Mountain View, Calif. - October 13, 2003 - The Computer History Museum today announced that computer industry pioneer, Gordon Bell, will be inducted as a Fellow of the Museum at the annual Computer History Museum Fellow Awards Celebration to be held at 6 p.m., Tuesday, October 21, at the Computer History Museum, 1401 N. Shoreline Drive in Mountain View, Calif. Bell was chosen as a Fellow Award recipient for his key role in the minicomputer revolution and for his contributions as a computer architect and entrepreneur.
According to John Toole, executive director and CEO of the Computer History Museum, Bell's accomplishments are the foundation for today's computing ubiquity. "Many of the technologies that we consider the fabric of our everyday lives would not exist without Gordon's undying passion toward architecting paradigm-shifting technologies and pushing them forward from the laboratory into usable acceptance," said Toole.
Cited as being one of the original strategists behind bringing together a U.S. government cross-agency committee that allowed the Internet to form, Bell had the childhood dream of becoming an engineer. "The computer, as we know it, wasn't even around when I was a child. My first true taste of computing came in 1952 when I began at MIT. I had a strong feeling that computers were really where the next thing big would be. I ended up receiving a masters in computer science in 1957," said Bell.
He went on to become a Fulbright Scholar and continued his studies of computer science. From 1960 to 1983, Bell served as vice president of research and development at Digital Equipment Corporation (DEC), where he was responsible for the development of VAX and VAX Computing Environment, among other products. From 1966 to 1972, he was professor of computer science and electrical engineering at Carnegie Mellon University. In 1995, Bell began his tenure at Microsoft's newly established Bay Area Research Center (BARC), where he remains today.
Bell is also the author of, among other books, High Tech Ventures: The Guide to Entrepreneurial Success. He serves on the boards and technical advisory boards of Cradle Technology, Diamond Exchange, The Vanguard Group and the Bell-Mason Group. Bell's awards include the IEEE von Neumann Medal, the American Electronics Association's Inventor Award, the 1991 National Medal of Technology and the 1995 MCI Communications Information Technology Leadership Award for Innovation.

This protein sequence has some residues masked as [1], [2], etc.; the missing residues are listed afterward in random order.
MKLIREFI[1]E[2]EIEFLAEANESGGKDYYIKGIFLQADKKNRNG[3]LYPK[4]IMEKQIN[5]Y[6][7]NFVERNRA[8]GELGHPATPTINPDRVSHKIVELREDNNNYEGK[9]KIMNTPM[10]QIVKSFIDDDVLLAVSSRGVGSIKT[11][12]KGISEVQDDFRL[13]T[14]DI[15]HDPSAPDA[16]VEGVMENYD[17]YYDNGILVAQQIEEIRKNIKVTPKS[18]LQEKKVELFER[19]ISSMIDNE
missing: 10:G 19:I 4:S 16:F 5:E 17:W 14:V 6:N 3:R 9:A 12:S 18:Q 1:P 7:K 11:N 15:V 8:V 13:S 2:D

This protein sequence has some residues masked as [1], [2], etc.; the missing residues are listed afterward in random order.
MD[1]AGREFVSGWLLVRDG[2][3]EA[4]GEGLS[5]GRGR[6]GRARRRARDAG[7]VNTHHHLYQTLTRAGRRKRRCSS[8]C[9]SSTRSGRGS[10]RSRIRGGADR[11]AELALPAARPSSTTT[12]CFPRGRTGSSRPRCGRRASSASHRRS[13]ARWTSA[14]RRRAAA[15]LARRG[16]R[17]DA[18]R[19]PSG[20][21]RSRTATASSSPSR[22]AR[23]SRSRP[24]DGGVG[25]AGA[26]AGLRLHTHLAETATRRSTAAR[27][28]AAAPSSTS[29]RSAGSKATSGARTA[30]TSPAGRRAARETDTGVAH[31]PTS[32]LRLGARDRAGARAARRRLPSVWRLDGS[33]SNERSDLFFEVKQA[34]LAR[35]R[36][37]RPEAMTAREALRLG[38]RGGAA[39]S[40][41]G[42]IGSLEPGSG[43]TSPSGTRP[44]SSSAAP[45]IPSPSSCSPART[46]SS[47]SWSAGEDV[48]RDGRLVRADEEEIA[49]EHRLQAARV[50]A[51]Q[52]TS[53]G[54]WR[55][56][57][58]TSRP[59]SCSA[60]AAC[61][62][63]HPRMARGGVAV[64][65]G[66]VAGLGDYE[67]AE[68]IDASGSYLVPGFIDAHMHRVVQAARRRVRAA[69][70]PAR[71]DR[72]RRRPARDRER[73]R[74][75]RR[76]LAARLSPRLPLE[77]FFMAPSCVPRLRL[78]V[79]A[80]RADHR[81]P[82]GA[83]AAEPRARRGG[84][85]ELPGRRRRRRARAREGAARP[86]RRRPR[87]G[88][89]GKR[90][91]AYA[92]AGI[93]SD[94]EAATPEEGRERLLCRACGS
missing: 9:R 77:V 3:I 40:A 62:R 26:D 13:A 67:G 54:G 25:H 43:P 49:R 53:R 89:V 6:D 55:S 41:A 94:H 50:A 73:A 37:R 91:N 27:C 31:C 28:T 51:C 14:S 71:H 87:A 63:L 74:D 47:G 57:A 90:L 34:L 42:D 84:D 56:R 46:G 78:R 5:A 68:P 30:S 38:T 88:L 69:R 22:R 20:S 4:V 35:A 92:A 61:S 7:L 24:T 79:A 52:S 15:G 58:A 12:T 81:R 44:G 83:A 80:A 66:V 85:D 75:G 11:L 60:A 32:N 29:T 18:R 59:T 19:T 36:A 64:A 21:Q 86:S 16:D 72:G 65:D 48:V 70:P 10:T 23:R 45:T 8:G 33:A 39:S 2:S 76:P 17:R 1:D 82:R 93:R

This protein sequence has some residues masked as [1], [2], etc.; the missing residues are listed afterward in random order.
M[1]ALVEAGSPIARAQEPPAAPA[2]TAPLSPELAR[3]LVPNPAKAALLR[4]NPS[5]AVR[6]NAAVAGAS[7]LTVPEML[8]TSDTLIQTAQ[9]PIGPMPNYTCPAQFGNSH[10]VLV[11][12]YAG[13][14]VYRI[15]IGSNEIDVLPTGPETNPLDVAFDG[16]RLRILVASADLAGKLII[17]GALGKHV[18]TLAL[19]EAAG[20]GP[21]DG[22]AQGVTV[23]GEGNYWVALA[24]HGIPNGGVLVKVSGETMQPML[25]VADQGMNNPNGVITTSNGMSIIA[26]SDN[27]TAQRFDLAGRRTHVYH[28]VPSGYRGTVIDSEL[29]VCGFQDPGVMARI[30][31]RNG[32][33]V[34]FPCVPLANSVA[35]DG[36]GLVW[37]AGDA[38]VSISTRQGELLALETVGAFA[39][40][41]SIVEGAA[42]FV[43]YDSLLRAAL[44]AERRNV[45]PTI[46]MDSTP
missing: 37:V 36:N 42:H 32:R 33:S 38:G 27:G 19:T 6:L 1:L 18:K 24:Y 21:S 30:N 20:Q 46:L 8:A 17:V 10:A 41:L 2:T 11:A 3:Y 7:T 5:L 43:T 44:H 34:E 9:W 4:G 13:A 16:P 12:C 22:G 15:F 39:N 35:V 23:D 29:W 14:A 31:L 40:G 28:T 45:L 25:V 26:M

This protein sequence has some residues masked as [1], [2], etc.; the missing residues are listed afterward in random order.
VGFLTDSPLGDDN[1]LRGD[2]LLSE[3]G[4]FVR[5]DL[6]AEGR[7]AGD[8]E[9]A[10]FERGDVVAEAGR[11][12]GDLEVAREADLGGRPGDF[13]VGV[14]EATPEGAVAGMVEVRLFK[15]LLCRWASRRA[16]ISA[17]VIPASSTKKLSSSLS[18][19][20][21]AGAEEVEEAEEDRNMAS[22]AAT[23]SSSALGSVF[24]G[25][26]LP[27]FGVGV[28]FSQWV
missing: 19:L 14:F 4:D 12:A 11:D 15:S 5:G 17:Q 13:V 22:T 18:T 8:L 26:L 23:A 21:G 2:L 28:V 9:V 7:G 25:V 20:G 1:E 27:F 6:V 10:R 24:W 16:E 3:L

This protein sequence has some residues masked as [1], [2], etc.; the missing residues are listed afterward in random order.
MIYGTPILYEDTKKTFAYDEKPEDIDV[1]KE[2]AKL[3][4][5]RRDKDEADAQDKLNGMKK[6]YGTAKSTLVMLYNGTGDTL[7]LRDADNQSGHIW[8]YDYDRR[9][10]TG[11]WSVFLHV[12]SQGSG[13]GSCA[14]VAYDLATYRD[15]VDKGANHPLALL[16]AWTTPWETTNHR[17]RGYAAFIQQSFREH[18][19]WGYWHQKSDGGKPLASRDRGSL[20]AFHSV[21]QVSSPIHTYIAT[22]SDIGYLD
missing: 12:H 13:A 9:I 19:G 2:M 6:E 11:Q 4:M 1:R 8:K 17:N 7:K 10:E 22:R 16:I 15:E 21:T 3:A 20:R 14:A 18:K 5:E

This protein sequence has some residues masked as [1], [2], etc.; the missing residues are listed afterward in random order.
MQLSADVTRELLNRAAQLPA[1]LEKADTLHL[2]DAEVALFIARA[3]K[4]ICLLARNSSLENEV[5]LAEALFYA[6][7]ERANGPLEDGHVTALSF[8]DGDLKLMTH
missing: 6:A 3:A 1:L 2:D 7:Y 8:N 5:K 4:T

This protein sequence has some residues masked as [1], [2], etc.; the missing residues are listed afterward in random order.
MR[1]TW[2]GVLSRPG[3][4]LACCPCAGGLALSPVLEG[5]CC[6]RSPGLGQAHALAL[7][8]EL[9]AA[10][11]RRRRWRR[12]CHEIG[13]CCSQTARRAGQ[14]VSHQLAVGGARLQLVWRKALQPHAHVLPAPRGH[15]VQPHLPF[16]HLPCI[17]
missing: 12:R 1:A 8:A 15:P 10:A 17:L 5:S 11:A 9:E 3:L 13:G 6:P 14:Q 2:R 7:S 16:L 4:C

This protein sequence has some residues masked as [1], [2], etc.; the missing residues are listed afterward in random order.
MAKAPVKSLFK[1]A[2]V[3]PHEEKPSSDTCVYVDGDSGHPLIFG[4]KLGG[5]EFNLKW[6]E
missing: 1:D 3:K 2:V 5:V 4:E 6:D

Even though Bell remains modest about his innovations, he proudly proclaims the basis for his accomplishments. "My father was an electrical contractor who encouraged continual learning and exploration and constantly fed my imagination with new influences. I sincerely believe that good, engaged parenting can lead to the revelation of the great things in all of us," Bell said.
Since 1987, the Computer History Museum has publicly recognized individuals of outstanding merit who have contributed to the development of computing. Chosen on the basis of accomplishment, Fellows are nominated by a panel composed of computer historians, Museum Fellows, staff and trustees.
In order to properly assess the historical importance of a prospective Fellow's contribution, at least 10 years must have elapsed between the time of the achievement and the nomination. The accomplishment must have strongly influenced the intellectual, disciplinary or industrial underpinnings of computing.
In addition to Bell, other 2003 Computer History Museum Award winners include Tim Berners-Lee and David Wheeler.
The Computer History Museum thanks its sponsors for the event: Headline - Hewlett-Packard, Fellows Sponsors - Microsoft, Sponsors - 1185 Design and San Jose Mercury News, Patrons - Elaine and Eric Hahn, Maxtor and Sun.
Reservations are required to attend the event, and proceeds support the preservation and educational missions of the Computer History Museum. For tickets or more information please visit our Web site at Steven Brewster Strategic communication for corporate & executive leadership
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